Originally posted by PuterMan
reply to post by TrueAmerican
 


They are not man made. That is for certain. They are not harmonic or volcanic tremor either for certain. They don't seem to have a high enough frequency for ice quakes but i have to be honest and say I am not 100% certain how much higher ice quake signatures are. From Glacier peak i am guessing the main body between 10 and 30 Hz. The main body of these are under 5Hz which IMO makes them seismic. There are a lot of them. Many background one I can hear but don't show as much on the trace.





Odd looking blighters



They make a muffled double strike thud.
edit on 31/12/2011 by PuterMan because: (no reason given)




Thanks for all that Puterman (and also TA from earlier)....

Kinda what I was thinking. Don't seem like typical ice quakes but man that is a lot of very small quakes if they are in fact seismic. *scratching head*....if they weren't showing up on all three stations, I would say it is something else....but they ARE. And the frequency is there too. I dunno.



posted on Dec, 31 2011 @ 06:39 PM
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Well, so we have a swarm at Rainier, no doubt. Now the next question is, how bad is this going to get. And PM, you might wanna pull some earlier data from today and yesterday and check for volcanic or harmonic tremor... Cause a few of those sigs looked like they could be in there.

And btw, GEE has gone out, the end.
edit on Sat Dec 31st 2011 by TrueAmerican because: (no reason given)



posted on Dec, 31 2011 @ 06:45 PM
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Just in case any readers are wondering what all this means:


Mount Rainier[7] is a massive stratovolcano located 54 miles (87 km) southeast of Seattle in the state of Washington, United States. It is the most topographically prominent mountain in the contiguous United States and the Cascade Volcanic Arc, with a summit elevation of 14,411 feet (4,392 m).[1][2] Mt. Rainier is considered one of the most dangerous volcanoes in the world, and it is on the Decade Volcano list.[8] Because of its large amount of glacial ice, Mt. Rainier could potentially produce massive lahars that would threaten the whole Puyallup River valley.[9]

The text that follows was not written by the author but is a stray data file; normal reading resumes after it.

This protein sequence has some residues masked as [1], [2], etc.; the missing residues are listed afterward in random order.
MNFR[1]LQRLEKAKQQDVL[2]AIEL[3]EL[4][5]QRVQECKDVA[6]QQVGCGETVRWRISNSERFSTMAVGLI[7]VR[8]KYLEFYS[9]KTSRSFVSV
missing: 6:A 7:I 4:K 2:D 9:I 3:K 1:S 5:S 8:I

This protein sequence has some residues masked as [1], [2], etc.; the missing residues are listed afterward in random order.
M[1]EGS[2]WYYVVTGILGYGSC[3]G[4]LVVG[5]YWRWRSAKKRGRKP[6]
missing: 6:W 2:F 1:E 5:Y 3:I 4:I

en.wikipedia.org...

Maybe that will get the attention of those wondering why this matters. That thing is very dangerous should it erupt in full.



posted on Dec, 31 2011 @ 06:46 PM
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I heard that that quake today in Ohio was only about 2 miles from a fracking site....surprise surprise

Here's an article from CNN www.cnn.com...


On Friday -- one day before the latest, stronger quake -- Ohio Department of Natural Resources Director James Zehringer announced that work would be halted on a fluid-injection well in Youngstown
edit on 12/31/2011 by StealthyKat because: (no reason given)